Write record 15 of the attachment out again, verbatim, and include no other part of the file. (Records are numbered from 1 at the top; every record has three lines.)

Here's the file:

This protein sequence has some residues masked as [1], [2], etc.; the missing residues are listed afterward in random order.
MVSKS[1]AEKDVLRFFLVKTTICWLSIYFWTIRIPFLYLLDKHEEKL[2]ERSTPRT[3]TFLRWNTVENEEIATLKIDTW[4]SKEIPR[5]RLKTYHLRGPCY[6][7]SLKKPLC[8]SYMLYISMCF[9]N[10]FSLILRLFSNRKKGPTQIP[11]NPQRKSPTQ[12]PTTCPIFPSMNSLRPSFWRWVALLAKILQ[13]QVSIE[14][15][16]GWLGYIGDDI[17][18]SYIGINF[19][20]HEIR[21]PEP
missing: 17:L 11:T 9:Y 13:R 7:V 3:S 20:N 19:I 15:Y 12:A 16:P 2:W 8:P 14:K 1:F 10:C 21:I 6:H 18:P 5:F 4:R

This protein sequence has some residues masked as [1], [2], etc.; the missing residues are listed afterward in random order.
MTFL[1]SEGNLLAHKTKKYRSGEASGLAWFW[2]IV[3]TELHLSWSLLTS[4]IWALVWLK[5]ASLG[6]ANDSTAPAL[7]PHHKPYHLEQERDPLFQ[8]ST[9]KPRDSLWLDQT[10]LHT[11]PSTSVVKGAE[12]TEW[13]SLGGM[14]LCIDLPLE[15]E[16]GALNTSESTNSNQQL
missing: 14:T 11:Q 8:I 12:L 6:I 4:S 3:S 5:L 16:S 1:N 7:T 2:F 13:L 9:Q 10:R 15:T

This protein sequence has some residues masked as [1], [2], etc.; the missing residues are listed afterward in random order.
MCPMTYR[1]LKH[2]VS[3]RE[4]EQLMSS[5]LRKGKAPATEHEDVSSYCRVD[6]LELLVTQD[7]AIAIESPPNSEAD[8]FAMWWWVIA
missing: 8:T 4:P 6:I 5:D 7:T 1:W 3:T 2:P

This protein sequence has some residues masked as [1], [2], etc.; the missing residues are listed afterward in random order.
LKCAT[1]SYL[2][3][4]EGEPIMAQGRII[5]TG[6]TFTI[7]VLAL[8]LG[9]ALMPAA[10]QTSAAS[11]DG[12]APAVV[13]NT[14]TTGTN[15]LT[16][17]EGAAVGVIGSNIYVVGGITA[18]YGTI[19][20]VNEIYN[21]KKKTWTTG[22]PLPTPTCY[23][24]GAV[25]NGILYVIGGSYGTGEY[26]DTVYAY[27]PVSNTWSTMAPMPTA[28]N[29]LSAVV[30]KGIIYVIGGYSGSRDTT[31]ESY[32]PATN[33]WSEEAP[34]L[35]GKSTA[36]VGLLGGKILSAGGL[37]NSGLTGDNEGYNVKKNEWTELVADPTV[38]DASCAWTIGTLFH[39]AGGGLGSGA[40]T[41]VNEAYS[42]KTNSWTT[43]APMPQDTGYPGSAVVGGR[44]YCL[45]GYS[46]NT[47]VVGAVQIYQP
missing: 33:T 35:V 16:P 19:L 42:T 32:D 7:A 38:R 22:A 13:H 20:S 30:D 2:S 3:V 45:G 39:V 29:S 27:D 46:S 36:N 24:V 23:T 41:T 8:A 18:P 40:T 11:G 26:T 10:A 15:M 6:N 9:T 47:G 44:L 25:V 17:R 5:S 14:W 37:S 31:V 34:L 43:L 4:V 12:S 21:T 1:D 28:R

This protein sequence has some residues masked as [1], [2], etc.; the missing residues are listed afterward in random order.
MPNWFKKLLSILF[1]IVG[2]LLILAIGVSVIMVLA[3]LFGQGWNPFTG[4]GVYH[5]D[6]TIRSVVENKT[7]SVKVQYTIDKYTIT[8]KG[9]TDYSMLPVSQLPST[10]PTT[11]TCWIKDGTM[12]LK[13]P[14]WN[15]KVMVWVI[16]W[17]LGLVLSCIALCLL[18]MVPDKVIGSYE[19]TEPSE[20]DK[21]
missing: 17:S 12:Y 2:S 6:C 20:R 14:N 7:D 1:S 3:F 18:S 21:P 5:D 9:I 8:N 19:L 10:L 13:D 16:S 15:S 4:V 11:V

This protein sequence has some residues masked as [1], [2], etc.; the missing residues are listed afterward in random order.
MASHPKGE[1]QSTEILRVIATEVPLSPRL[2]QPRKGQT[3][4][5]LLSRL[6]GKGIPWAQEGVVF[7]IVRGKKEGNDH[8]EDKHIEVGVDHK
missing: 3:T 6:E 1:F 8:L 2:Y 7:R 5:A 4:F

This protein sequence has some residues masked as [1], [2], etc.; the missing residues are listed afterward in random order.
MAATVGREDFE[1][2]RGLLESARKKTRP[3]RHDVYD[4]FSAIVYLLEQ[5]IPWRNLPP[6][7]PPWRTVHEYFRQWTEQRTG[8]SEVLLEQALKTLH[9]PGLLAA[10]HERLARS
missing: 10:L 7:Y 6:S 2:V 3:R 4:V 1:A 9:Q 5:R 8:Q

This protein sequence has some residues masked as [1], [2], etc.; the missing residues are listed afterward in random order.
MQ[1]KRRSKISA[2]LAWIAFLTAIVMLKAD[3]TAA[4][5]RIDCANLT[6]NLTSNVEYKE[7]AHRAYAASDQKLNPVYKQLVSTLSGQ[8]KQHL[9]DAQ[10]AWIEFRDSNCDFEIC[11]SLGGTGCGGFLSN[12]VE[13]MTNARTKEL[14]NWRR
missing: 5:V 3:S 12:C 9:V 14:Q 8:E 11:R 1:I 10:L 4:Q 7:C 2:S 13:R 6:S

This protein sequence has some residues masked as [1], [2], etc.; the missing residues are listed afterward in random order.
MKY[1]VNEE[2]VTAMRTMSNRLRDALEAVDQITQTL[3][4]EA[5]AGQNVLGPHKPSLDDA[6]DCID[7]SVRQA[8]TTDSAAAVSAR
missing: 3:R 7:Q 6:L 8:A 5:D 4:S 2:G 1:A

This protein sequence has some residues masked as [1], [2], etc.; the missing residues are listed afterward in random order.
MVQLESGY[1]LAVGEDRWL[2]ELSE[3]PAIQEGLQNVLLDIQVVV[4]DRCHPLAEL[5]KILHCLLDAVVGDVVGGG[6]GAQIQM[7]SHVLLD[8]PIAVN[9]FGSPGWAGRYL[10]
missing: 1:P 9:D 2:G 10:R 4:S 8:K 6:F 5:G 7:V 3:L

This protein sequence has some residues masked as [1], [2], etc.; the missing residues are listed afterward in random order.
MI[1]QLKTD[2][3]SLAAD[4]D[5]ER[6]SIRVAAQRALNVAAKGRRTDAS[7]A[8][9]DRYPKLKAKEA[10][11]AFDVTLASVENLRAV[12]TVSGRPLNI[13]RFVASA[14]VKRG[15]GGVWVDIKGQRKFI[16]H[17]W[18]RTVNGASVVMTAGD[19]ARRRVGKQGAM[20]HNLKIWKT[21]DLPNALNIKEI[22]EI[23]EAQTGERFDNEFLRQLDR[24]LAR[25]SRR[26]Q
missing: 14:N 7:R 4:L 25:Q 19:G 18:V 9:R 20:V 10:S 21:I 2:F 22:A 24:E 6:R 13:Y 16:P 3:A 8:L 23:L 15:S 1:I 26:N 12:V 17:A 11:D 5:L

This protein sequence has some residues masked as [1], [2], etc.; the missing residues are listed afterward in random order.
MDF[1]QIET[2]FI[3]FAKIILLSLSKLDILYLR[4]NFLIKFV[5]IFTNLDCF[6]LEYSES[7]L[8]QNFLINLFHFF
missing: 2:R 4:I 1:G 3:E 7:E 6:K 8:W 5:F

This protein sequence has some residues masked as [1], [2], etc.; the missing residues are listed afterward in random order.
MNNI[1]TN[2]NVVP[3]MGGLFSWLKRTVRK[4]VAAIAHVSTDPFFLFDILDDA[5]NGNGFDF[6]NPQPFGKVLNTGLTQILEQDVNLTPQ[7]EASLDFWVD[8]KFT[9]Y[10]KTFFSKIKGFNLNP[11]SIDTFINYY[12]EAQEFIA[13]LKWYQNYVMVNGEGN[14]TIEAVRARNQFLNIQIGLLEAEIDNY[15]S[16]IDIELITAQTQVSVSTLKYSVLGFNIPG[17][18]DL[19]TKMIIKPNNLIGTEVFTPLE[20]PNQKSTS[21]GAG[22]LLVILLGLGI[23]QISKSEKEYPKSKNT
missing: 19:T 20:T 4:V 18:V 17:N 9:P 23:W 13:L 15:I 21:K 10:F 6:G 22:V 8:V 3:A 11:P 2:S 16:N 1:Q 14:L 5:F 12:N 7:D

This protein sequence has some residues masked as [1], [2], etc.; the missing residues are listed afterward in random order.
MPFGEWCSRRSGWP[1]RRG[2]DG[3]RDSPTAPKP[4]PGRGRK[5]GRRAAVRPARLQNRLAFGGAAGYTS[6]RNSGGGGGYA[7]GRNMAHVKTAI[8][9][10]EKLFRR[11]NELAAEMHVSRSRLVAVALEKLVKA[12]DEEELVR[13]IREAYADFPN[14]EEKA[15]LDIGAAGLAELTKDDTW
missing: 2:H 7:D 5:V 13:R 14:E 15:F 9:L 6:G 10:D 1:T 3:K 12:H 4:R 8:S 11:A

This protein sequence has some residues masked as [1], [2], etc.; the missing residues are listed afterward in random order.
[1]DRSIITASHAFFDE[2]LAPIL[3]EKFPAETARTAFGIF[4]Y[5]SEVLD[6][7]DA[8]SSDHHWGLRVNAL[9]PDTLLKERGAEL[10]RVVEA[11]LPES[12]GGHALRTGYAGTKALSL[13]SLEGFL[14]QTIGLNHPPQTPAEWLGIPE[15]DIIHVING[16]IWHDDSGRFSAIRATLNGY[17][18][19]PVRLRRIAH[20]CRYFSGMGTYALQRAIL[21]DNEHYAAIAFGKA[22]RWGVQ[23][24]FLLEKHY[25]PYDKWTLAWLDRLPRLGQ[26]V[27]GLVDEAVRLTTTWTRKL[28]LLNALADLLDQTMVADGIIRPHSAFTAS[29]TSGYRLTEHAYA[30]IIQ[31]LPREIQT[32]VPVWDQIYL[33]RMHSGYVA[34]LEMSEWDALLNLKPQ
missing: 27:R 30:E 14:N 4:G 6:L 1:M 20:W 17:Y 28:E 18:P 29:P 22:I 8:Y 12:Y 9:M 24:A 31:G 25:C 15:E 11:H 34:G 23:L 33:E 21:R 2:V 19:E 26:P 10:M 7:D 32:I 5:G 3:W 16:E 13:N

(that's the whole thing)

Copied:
This protein sequence has some residues masked as [1], [2], etc.; the missing residues are listed afterward in random order.
[1]DRSIITASHAFFDE[2]LAPIL[3]EKFPAETARTAFGIF[4]Y[5]SEVLD[6][7]DA[8]SSDHHWGLRVNAL[9]PDTLLKERGAEL[10]RVVEA[11]LPES[12]GGHALRTGYAGTKALSL[13]SLEGFL[14]QTIGLNHPPQTPAEWLGIPE[15]DIIHVING[16]IWHDDSGRFSAIRATLNGY[17][18][19]PVRLRRIAH[20]CRYFSGMGTYALQRAIL[21]DNEHYAAIAFGKA[22]RWGVQ[23][24]FLLEKHY[25]PYDKWTLAWLDRLPRLGQ[26]V[27]GLVDEAVRLTTTWTRKL[28]LLNALADLLDQTMVADGIIRPHSAFTAS[29]TSGYRLTEHAYA[30]IIQ[31]LPREIQT[32]VPVWDQIYL[33]RMHSGYVA[34]LEMSEWDALLNLKPQ
missing: 27:R 30:E 14:N 4:G 6:L 1:M 20:W 17:Y 28:E 18:P 29:P 22:I 8:Y 12:Y 9:M 24:A 31:G 25:C 15:E 11:H 34:G 23:L 33:E 21:R 2:V 19:E 26:P 10:M 7:D 32:I 5:G 3:W 16:E 13:N